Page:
The 82nd Division, United States Army
Source: The Army Almanac: A Book of Facts Concerning the Army of the United States. Washington, D.C.: U.S. Government Printing Office, 1950.
World War I
Overseas: 13 May 1918, as an Infantry Division.
Major Operations: St. Mihiel. Casualties: Total: 8,077 (KIA: 995; WIA: 7,082).
Commanders: Maj. Gen. William P. Burnham (25 June 1918-4 October 1918) Maj. Gen. George B. Duncan (4 October-11 November 1918).
Dragases, Public domain, via Wikimedia Commons
World War II
Activated: 25 March 1942. Designated an airborne division on 15 August 1942.
Overseas: 28 April 1943.
Campaigns: Sicily, Naples-Foggia, Rome-Arno, Normandy, Ardennes-Alsace, Rhineland, Central Europe.
Days of combat: 422.
Distinguished Unit Citations: 15.
Awards: MH-2; DSC-37; DSM-2; SS-898; LM-29; SM-49; BSM-1,894; AM-15.
Commanders: Maj. Gen. Omar Bradley (March-June 1942), Maj.-Gen. Matthew B. Ridgway (June 1942-August 1944), Maj. Gen. James M. Gavin (August 1944-14 March 1948), Maj. Gen. Clovis E. Byers (14 March 1948).
Returned to U. S.: 3 January 1946.
The 82d Airborne Division landed at Casablanca, 10 May 1943, and trained.
Elements first saw combat in Sicily, when the 505th RCT and part of the 504th dropped behind enemy lines, 9-10 July 1943, at Gela. The remainder of the 504th RCT dropped, 11-12 July 1943, also near Gela, after running friendly naval and ground force fire. Scattered elements formed and fought as ground troops.
The elements were flown back to Tunisia for reequipment and returned to Sicily to take off for drop landings on the Salerno beachhead. The 504th Parachute Infantry dropped, 13 September 1943, and the 505th the following night; the 325th landed by boat. These elements bolstered Salerno defenses and fought their way into Naples, 1 October 1943.
After a period of occupation duty (and combat for some elements in the Volturno Valley and Anzio beachhead), the Division moved to Ireland, November 1943, and later to England, February 1944, for additional training. Moving in by glider and parachute, troops of the 82d dropped behind enemy lines in Normandy on D-day, 6 June 1944, before ground troops hit the beaches.
Cutting off enemy reinforcements, the Division fought its way from Carentan to St. Sauveur-le-Vicomte, fighting 33 days without relief.
Relieved on 8 July, it returned to England for refitting. On 17 September, it was dropped at Nijmegen, 50 miles behind enemy lines, and captured the Nijmegen bridge, 20 September, permitting relief of British paratroops by the British 2d Army.
After heavy fighting in Holland, the Division was relieved 11 November and rested in France.
It was returned to combat, 18 December 1944, to stem the von Rundstedt offensive, blunting the northern salient of the Bulge. It punched through the Siegfried Line in early February 1945, and crossed the Roer, 17 February.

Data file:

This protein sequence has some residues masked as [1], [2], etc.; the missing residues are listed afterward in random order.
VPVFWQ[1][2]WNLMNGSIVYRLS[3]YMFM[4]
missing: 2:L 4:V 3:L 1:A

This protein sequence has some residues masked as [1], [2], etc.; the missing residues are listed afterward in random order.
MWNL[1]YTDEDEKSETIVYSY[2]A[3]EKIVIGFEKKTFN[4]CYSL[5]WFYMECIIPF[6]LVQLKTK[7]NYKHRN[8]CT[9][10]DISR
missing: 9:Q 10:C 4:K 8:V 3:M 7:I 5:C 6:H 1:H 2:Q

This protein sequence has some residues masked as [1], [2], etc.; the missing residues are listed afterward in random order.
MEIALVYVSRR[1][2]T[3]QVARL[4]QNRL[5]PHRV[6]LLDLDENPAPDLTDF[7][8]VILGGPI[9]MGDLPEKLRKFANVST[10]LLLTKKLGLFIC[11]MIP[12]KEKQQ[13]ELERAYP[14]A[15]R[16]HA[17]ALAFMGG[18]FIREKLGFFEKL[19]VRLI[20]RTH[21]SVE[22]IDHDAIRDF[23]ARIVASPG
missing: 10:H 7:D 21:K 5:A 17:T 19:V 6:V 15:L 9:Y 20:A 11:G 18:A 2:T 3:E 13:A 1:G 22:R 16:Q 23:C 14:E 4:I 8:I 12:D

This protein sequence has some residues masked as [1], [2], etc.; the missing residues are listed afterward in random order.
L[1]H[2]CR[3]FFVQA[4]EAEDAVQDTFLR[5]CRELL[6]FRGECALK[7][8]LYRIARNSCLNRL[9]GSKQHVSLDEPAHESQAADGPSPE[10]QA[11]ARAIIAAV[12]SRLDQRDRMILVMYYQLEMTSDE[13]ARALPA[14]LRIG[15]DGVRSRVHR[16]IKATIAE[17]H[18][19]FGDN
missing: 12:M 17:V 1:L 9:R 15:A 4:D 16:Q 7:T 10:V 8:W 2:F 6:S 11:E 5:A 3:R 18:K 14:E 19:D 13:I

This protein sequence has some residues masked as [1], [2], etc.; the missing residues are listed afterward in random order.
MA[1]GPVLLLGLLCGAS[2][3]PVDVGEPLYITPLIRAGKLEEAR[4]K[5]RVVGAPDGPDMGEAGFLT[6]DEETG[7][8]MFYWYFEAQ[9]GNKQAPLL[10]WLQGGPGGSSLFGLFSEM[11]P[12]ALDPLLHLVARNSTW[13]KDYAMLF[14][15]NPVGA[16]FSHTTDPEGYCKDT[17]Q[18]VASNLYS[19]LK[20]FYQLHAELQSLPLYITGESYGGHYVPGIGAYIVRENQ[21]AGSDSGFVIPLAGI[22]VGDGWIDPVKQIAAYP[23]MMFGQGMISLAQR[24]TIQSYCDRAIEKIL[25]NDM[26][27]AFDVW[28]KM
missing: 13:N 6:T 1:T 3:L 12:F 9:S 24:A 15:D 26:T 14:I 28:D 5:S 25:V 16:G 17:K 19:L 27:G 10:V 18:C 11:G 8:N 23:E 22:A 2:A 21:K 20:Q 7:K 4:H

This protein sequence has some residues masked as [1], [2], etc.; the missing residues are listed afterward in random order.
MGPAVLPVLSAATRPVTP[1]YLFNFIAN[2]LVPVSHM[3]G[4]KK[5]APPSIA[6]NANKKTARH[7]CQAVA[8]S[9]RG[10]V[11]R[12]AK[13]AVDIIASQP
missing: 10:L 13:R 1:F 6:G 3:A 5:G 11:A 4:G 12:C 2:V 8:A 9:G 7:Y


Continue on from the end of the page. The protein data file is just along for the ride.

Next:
Training with new equipment in March, the Division returned to combat, 4 April, patrolling along the Rhine, securing the Koln area, later moving across the Elbe, 30 April, into the Mecklenburg Plain, where, 2 May 1945, the German 21st Army surrendered.
Assignments in the ETO
19 February 1944: VIII Corps, but attached to First Army.
13 March 1944: VIII Corps, First Army.
6 June 1944: VII Corps.
19 June 1944: VIII Corps.
13 July 1944: Attached to Ninth Army.
12 August 1944: XVIII (Abn) Corps, First Allied (Abn) Army.
17 September 1944: First Allied (Abn) Army, but attached to the British I (Abn) Corps of the British 21st Army Group.
9 October 1944: First Allied (Abn) Army, but attached to the British XXX Corps, British Second Army, British 21st Army Group.
9 November 1944: First Allied (Abn) Army, but attached to. the Canadian II Corps, Canadian First Army, British 21st Army Group.
17 December 1944: First Allied (Abn) Army, but attached to the VIII Corps, First Army, 12th Army Group.
18 December 1944: V Corps.
19 December 1944: XVIII (Abn) Corps.
20 December 1944: Attached, with the entire First Army, to the British 21st Army Group.
18 January 1945: First Allied (Abn) Army, but attached to the XVIII (Abn) Corps, First Army, 12th Army Group.
14 February 1945: III Corps.
19 February 1945: First Allied (Abn) Army.
31 March 1945: First Allied (Abn) Army, but attached to the XXII Corps, Fifteenth Army, 12th Army Group.
30 April 1945: First Allied (Abn) Army, but attached to the XVIII (Abn) Corps, Ninth Army.
Shoulder patch: A blue circle, containing white letters “AA” superimposed on a red square. A blue arc is above containing word “Airborne.” Association [in 1950]: 82d Airborne Division Association, Inc. (Mr. Irving H. Silver, secretary), 188 West Randolph Street, Chicago 1, Ill. Publications
All American by unit members. TI&E, ETOUSA: distributor, secretary, 82d Airborne Division Association, 1945.
Here Is Your Book, Saga of the All-American by unit members. Atlanta, Ga: Albert Love Enterprises, 1947. Paraglide Publication of the Airborne Division Association
All-American Soldier a record album by the 82d Airborne Division Association.